Finding the Right Grant

Once you find a grant opportunity, it can be tempting to dive right into the nuts and bolts of the proposal. In fact, the time before creating a proposal is a critical step in the grant process. Not every grant is going to be the right fit for your organization. Since most grants take hours or days to complete, spending some time learning whether you have a chance at funding is a good investment.

Here is a checklist to use when researching a potential grant opportunity:

  • Do you align with the funder’s general mission alignment? Use filters in grant databases and websites to determine funder priorities. For example: healthcare, human services, education.
  • Do they accept unsolicited proposals or are grants by invitation only? Find this on grant databases, website, or 990. Do not try to apply if they do not accept unsolicited proposals; you are highly unlikely to receive any funding.
  • Do they have geographic restrictions? Find this on grant databases or websites. It is quite common for corporate funders to only grant within areas where they have offices.
  • Do you align with their detailed priorities? Spend time reviewing their website (including links to giving guidelines, history, etc.) and giving history via 990. Consider not just funding area but approach, values, politics, preferred populations, etc. This information can help you determine whether to apply for funding and how to frame your proposal.
  • Is their typical giving range appropriate for you? Use grant databases or 990s to find recent giving history. Are the grants large enough to be worth your time applying? Do other grantees have budgets comparable to yours?
  • Does their giving history over past 2-3 years align with your needs? If a foundation always funds the same organizations with no new recipients or giving seems to be random rather than aligning with their stated priorities, you might need to take a closer look. It is possible the foundation is primarily directed by the personal interests of a family or board members and your proposal may not be considered without a relationship. Also consider what type of grants they have tended to fund--general, project, capital, capacity, etc. Does their history match your needs?
  • Does the funder encourage contact prior to submitting a proposal? If so, reach out to share your proposal idea and see if they believe it is a fit.
  • How difficult is the application process? If you have determined that a funder may be worth applying to, review website and 990s for deadline and application instructions. If the first step is complex, you may decide it is not worth your time.

Resources: Guidestar, GrantStation, FoundationCenter, and are all tools for finding grant opportunities. Sometimes opportunities can also be found through a simple online search, local government websites, or grantmaker/nonprofit associations.

Submitting a Winning Proposal

If you’ve ever submitted a grant before, you know that proposals can often be long and frustrating. Maybe you’ve sat at your computer for hours, trying to explain your program in the perfect way (without exceeding the character limit!) or calculating complicated budget questions. By the time you reach the last question you might be tempted to hit submit and be done as soon as possible, but taking the time to put together a strong proposal can pay off--literally!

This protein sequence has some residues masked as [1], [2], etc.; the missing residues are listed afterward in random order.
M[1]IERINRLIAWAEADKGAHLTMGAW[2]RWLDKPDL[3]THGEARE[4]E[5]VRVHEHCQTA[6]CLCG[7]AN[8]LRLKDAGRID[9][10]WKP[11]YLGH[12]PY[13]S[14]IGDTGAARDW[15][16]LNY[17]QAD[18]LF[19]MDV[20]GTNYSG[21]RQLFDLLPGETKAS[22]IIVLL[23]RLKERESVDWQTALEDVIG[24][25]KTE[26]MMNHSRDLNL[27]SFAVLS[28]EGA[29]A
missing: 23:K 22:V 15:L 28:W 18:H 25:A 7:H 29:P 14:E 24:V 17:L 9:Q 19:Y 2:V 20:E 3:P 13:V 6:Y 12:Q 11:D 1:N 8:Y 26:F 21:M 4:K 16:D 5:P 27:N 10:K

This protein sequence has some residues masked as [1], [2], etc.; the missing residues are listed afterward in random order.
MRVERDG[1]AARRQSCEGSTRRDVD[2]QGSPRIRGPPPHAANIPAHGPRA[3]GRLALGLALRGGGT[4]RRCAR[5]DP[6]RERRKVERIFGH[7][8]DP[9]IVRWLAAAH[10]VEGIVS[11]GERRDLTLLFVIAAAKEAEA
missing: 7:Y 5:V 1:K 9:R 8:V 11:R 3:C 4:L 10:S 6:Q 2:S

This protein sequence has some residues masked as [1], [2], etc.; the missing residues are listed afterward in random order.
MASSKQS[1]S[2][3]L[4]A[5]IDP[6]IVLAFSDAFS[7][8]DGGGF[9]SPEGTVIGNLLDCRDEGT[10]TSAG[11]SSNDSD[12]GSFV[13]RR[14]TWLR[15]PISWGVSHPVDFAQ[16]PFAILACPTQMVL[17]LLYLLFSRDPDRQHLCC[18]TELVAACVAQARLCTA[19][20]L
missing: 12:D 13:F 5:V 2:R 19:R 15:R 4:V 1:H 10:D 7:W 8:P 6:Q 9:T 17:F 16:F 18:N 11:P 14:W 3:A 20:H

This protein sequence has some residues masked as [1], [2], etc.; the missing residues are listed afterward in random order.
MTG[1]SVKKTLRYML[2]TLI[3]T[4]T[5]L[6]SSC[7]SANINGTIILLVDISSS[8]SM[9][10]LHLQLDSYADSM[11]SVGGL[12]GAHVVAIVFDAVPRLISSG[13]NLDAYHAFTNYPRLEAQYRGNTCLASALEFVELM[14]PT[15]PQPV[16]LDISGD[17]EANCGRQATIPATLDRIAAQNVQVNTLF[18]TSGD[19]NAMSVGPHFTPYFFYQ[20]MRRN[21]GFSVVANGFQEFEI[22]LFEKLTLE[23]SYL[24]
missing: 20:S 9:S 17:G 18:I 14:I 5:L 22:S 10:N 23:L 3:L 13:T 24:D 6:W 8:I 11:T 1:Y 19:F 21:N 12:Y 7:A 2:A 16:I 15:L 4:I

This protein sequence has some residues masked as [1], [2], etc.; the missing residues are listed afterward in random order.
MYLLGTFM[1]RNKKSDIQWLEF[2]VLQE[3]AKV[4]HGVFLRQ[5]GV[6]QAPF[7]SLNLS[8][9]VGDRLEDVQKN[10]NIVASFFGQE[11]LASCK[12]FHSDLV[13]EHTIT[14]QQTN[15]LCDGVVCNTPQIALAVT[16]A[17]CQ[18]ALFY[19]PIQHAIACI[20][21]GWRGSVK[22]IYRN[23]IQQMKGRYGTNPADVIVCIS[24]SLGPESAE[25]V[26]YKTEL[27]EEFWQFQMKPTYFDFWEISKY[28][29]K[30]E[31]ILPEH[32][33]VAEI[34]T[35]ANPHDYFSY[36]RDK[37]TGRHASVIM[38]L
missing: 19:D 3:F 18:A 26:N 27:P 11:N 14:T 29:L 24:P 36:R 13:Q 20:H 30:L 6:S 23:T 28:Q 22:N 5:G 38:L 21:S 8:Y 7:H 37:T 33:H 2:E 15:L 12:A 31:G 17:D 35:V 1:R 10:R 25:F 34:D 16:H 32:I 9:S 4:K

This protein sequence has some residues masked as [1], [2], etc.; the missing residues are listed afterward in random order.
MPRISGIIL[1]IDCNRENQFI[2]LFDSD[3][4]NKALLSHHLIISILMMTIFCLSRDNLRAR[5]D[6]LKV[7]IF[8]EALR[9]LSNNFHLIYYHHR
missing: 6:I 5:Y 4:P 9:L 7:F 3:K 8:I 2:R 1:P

Here are a few tips to help make sure you are submitting the best possible grant proposal.

Writing Style

  • All writing should be clear, straightforward, simple. Remember, the reader is reviewing many proposals and may be skimming. It’s OK to restate yourself on important points. Beautiful writing and long sentences are not necessary.
  • Avoid jargon! You likely know much more about your mission area than the reviewer. Spell out acronyms, explain technical terminology, and avoid industry-specific language.
  • Review websites for a funder’s preferred language and use it. It is ok for proposals to different funders to sound different. For example, one may explain the same program by focusing on “supporting families on their path to self-sufficiency” while another may highlight how your organization “meets the basic needs of families in crisis.”

Data & Budgets

  • Use reliable external research to back up any explanation of why your program is important. Cite sources when space allows and save downloaded copies of all referenced materials.
  • Share your own data when available, including quantitative outputs/outcomes, qualitative data, and testimonials or quotes from participants/stakeholders.
  • Review the grantmaker’s funding restrictions and be sure your budget is only requesting the amount and purpose they typically fund. For example, if a funder does not pay for salaries, specifically note that grant funds will only go towards rent, supplies, etc. and not salaries.

Submitting a Grant

  • Be sure to save your portal login information in an easily accessible place and use an email address that will be checked frequently.
  • For online grant portals, copy questions into a word document and write/edit there. This makes it easier to edit, share, save for future grants, and avoid accidentally submitting too early.
  • Copyedit multiple times to check for spelling, formatting errors, etc. Some online portals will create issues with content that is copied from a word document, so review language in portal.
  • Unless otherwise specified, upload all attachments as PDFs. This avoids formatting issues and ensures the reviewer is seeing exactly what you want.

Download final submission so that you have a copy of what the grant is reading. Sometimes portals can be shut down or no longer save documents so it’s best to save your own copies of everything.